16 F Toews, JonathanJonathan Toews 188 cm (6 ft 2 in) 700196000000000000096 kg (212 lb) Winnipeg, MB Chicago Blackhawks (NHL)

Defencemen Jay Bouwmeester and Stephane Robidas, forwards Jeff Carter, Steven Stamkos and Martin St. Louis, and goaltender Chris Mason were selected as reserves in case of injury during the tournament.[6]

Competition achievements

Olympic Games

All Olympic ice hockey tournaments between 1920 and 1968 also counted as World Championships. They have won a total of 14 Olympic medals.[7]

Games Representative GP W L T GF GA Coach Manager/GM Captain Finish Ref.
1920 Antwerp Winnipeg Falcons 3 3 0 0 21 1 Sigurjonson, GordonGordon Sigurjonson Axford, H. A.H. A. Axford Fredrickson, FrankFrank Fredrickson  Gold [8]
1924 Chamonix Toronto Granites 5 5 0 0 110 3 Rankin, FrankFrank Rankin Hewitt, WilliamWilliam Hewitt Munro, DuncDunc Munro  Gold [9]
1928 St. Moritz University of Toronto Grads 3 3 0 0 38 0 Smythe, ConnConn Smythe Hewitt, WilliamWilliam Hewitt Porter, JohnJohn Porter  Gold [10]
1932 Lake Placid Winnipeg Hockey Club 6 5 0 1 32 4 Hughes, JackJack Hughes Marsh, LouLou Marsh Cockburn, WilliamWilliam Cockburn  Gold [11]
1936 Garmisch-
Partenkirchen
Port Arthur Bearcats 8 7 1 0 54 7 Pudas, AlAl Pudas Cochrane, MalcolmMalcolm Cochrane Murray, HermanHerman Murray  Silver [12]
1948 St. Moritz Ottawa RCAF Flyers 8 7 0 1 69 5 Boucher, FrankFrank Boucher Watson, SandySandy Watson Mara, GeorgeGeorge Mara  Gold [13]
1952 Oslo Edmonton Mercurys 8 7 0 1 71 14 Holmes, LouLou Holmes Christianson, JimJim Christianson Dawe, BillyBilly Dawe  Gold [14]
1956 Cortina d'Ampezzo Kitchener-Waterloo Dutchmen 8 6 2 0 53 12 Bauer, BobbyBobby Bauer Gorman, ErnieErnie Gorman McKenzie, JackJack McKenzie  Bronze [15]
1960 Squaw Valley Kitchener-Waterloo Dutchmen 7 6 1 0 55 15 Bauer, BobbyBobby Bauer Gorman, ErnieErnie Gorman Sinden, HarryHarry Sinden  Silver [16]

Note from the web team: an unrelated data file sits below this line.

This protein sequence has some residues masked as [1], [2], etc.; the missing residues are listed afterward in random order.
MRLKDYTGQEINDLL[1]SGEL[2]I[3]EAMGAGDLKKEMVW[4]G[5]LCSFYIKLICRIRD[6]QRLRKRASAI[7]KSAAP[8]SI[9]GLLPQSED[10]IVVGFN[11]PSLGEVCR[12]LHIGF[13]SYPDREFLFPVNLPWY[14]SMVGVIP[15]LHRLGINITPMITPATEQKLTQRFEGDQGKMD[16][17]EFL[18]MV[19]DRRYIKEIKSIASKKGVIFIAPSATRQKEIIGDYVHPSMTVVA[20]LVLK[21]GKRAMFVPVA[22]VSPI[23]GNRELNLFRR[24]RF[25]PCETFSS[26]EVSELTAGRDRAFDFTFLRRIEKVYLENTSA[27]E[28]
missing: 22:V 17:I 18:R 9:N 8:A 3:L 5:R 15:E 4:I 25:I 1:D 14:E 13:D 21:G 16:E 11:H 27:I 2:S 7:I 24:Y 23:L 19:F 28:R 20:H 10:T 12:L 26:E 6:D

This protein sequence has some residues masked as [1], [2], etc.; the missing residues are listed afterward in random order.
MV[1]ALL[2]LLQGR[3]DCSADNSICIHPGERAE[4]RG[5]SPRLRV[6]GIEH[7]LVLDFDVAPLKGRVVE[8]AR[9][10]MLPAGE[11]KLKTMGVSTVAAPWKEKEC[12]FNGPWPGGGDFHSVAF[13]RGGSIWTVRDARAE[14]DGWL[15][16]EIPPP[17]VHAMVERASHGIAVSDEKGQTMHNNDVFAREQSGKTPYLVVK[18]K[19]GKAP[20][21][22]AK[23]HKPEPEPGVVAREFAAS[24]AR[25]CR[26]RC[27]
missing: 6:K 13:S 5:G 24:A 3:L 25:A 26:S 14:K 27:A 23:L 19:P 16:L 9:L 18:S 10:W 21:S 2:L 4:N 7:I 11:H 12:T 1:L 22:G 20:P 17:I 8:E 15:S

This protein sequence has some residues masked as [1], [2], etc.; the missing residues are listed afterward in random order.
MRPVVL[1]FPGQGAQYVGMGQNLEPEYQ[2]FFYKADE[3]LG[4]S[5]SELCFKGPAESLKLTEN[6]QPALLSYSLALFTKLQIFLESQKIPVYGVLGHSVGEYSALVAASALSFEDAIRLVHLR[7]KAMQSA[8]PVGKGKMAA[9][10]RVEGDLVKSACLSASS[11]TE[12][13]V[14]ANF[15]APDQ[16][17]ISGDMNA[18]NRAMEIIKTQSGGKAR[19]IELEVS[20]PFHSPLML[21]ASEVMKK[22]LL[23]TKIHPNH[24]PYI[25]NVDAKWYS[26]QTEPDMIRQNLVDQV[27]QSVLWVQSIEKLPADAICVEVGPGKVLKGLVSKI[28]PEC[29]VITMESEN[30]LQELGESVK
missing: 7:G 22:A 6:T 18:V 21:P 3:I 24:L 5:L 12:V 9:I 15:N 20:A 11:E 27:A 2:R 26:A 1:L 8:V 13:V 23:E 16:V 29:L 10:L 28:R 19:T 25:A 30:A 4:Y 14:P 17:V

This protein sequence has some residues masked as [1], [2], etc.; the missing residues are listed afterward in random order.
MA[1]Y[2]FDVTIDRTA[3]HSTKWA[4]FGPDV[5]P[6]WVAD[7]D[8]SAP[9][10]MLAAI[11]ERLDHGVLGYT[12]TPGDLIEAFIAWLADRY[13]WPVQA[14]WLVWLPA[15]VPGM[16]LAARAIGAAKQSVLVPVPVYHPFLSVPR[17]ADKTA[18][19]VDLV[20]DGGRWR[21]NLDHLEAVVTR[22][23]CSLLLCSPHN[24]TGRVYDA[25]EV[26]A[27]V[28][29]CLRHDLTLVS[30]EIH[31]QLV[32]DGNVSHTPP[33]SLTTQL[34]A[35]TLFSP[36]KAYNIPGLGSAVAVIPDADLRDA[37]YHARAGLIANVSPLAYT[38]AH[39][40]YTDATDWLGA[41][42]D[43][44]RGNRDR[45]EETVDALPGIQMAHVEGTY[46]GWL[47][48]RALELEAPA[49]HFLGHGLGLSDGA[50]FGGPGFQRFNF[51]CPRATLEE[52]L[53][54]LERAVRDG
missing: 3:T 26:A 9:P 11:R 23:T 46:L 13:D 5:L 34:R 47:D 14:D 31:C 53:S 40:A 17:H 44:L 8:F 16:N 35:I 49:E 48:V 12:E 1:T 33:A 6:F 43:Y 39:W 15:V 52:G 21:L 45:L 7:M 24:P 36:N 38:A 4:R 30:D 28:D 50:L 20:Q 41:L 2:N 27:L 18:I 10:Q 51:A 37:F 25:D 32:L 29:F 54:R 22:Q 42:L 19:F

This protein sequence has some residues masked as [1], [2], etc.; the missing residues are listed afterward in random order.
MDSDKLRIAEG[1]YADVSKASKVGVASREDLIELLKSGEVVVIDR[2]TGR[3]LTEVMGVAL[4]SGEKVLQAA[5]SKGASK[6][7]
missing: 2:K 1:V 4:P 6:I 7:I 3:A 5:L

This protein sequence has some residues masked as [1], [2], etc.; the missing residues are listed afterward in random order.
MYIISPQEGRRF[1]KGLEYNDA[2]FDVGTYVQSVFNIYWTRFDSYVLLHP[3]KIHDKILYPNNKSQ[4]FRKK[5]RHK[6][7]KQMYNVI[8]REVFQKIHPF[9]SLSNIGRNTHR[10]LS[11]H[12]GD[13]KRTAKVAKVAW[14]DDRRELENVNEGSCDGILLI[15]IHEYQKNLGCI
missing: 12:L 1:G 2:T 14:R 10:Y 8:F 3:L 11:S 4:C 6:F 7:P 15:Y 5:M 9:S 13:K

1964 Innsbruck 7 5 2 0 32 17 Bauer, DavidDavid Bauer Hindmarch, BobBob Hindmarch Akervall, HankHank Akervall 4th [17]
1968 Grenoble 7 5 2 0 28 15 McLeod, JackieJackie McLeod Bauer, DavidDavid Bauer Johnston, MarshallMarshall Johnston  Bronze [18]
1980 Lake Placid 6 3 3 0 29 18 Davis, LorneLorne Davis
Drake, ClareClare Drake
Watt, TomTom Watt
Noonan, RickRick Noonan Gregg, RandyRandy Gregg 6th [19]
1984 Sarajevo 7 4 3 0 24 16 King, DaveDave King King, DaveDave King Tippett, DaveDave Tippett 4th [20]
1988 Calgary 8 5 2 1 31 21 King, DaveDave King King, DaveDave King Yawney, TrentTrent Yawney 4th [21]
1992 Albertville 8 6 2 0 37 17 King, DaveDave King King, DaveDave King Schlegel, BradBrad Schlegel  Silver [22]
1994 Lillehammer 8 5 2 1 27 19 Renney, TomTom Renney Kingston, GeorgeGeorge Kingston Joseph, FabianFabian Joseph  Silver [23]
1998 Nagano 6 4 2 0 19 8 Crawford, MarcMarc Crawford Clarke, BobbyBobby Clarke Lindros, EricEric Lindros[24] 4th [25]
2002 Salt Lake City 6 4 1 1 22 14 Quinn, PatPat Quinn Gretzky, WayneWayne Gretzky Lemieux, MarioMario Lemieux  Gold
2006 Turin 6 3 3 0 15 11 Quinn, PatPat Quinn Gretzky, WayneWayne Gretzky Sakic, JoeJoe Sakic 7th
2010 Vancouver 7 6 1 32 14 Babcock, MikeMike Babcock Yzerman, SteveSteve Yzerman Niedermayer, ScottScott Niedermayer  Gold [26]

Summit Series

  • 1972 – Won
  • 1974 – Lost

Canada Cup

  • 1976 – Won championship
  • 1981 – Lost Final
  • 1984 – Won championship
  • 1987 – Won championship
  • 1991 – Won championship

World Cup of Hockey

  • 1996 – Lost Final
  • 2004 – Won the World Cup

World Championships

All Olympic ice hockey tournaments between 1920 and 1968 also counted as World Championships.[7] The 1920 Olympics were the first world championship. IIHF World Championships were not held during the Winter Olympic years of 1980, 1984 or 1988.[7]

Year Location Result
1920 Antwerp, Belgium Gold
1924 Chamonix, France Gold
1928 St. Moritz, Switzerland Gold
1930 Chamonix, France; Berlin, Germany; Vienna, Austria Gold
1931 Krynica, Poland Gold
1932 Lake Placid, USA Gold
1933 Prague, Czechoslovakia Silver
1934 Milan, Italy Gold
1935 Davos, Switzerland Gold
1936 Garmisch-Partenkirchen, Germany Silver
1937 London, Great Britain Gold